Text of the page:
☆ Review: NO.70: Eye Of Basir - "A Turkish Delight" ☆ #GameDev

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NO.70: Eye of Basir - PC

NO.70: Eye of Basir is a first-person video game horror title from Turkish developer Oldmoustache Gameworks. From what I can see this is the studio’s first game and whilst it is an enjoyable experience and a laudable first release, it’s not without flaws.

The story begins with the character Erhan, just turning thirty-six years old, he has returned to his Grandmother’s house in search of answers, what follows is a story of supernatural intrigue through three separate chapters and locations.
The mood of the game is quite unsettling, as documented in my previous reviews I’m not a fan of the ‘quiet, quiet, BANG!’ style of horror which briefly plagued the indie horror scene (thanks, Slenderman) and for me, Eye of Basir evades that premise by having a calm, almost languid style of gameplay more focused on narrative storytelling and less on jump-scares (although there were a few moments that made me clutch my pearls).

Something that does detract somewhat from the already fractured tale is the wonky Turkish to English translation, it’s a shame because it seems like something that could easily have been corrected but sadly collecting entries for your codex and keeping up with the flow of the story is made clunky by the loosely translated writing. Whilst readable, it nonetheless takes you out of the mindset that the game is trying to achieve, on the flip-side, the voice-over narration is perfectly delivered which only draws attention to the written side of things hopefully, this is something that can be picked up in future patches.
The muted graphics and moody ambience really work here, after a few minutes of getting myself acquainted with the style of the game (and it’s somewhat unusual controls), I had settled in and begun to enjoy the dark atmospherics. Whilst I was never fully convinced by the quality of the storytelling, the general demeanour and in-game world created by Oldmoustache Gameworks did hook me in and until the end. The graphical palette shifts throughout the chapters which adds a welcome variety to the game, there were some very interesting optical effects in some sections which heightened the immersion.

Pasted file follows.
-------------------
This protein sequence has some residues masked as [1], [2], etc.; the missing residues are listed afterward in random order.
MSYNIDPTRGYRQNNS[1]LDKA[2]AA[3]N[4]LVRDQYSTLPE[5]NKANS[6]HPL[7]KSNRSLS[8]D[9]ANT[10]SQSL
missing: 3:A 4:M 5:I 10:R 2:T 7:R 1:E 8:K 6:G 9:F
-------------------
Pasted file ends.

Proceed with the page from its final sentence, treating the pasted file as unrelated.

The puzzles in the game are relatively straightforward, there were a few moments of brilliance which shone through for me and kept me interested including one which had me using my girlfriend’s compact mirror as a tool to solve a particular puzzle, which I thought was quite cool. That said, the puzzles in Eye of Basir are integrated in a way that moves the story forwards as opposed to being overly complex physics-based brain-ticklers or ‘unlock the box’ style noggin-scratchers. There were occasional moments in the game that I had to resort to a walkthrough for, only to find that I hadn’t looked at a certain item or triggered a certain scene in order for the narrative to move forwards but these moments were relatively rare.

The middle section of the games does drag somewhat and feels slightly out of place when compared to the first and third chapters which are set in a more confined space, these sections play to the games’ strengths of subtle, brooding, claustrophobic locales interspersed with eerie happenings whereas the second chapter feels less focused and more wandering in a mostly outside area. This chapter of the game does also have some backtracking which isn’t too onerous at first as you are accompanied by a solid, if minimal musical score and some wonderfully evocative graphics but towards the end of the chapter, there are some sections that elicited a sigh from me as I trudged back to a place I had literally just left in order to make a single action somewhere else before walking back to where I previously was to walk through a door, it felt like a touch of artificially extended gameplay in the very chapter of the game that already felt somewhat milked.

To summarise, if you are a fan of games such as The Vanishing of Ethan Carter or Dear Esther and enjoy the level of horror that a game such as 7th Guest or The Last Crown offers, that is to say, less interested in gore as opposed to creating an atmosphere, you should enjoy Eye of Basir despite its occasional missteps. 

As the first outing for a new studio, Eye of Basir is a solid piece of work, I look forward to seeing what Oldmoustache Gameworks come up with next as it’s great to see an approach to horror and folklore from a part of the world not known for its gaming history, I believe that previously the only games I have played that were developed in Turkey were Zoetrope Interactive’s titles, so in my eyes it’s been pretty solid stuff in the genre of Turkish horror so far.
okuduğunuz için teşekkürler
P.S There’s a part of the game that unexpectedly features an Atari 2600, I think there should be a GF feature on games that have retro consoles within them!

Ratings Explained
ICE COOL (Great Game Recommended)
MELTING (Just Falls Short Of Greatness)
MELTED (Not A Recommended Purchase)

Game Link: Steam
Dev Link: Old Moustache

Reviewed By Britt
(from @kingdomofcarts)

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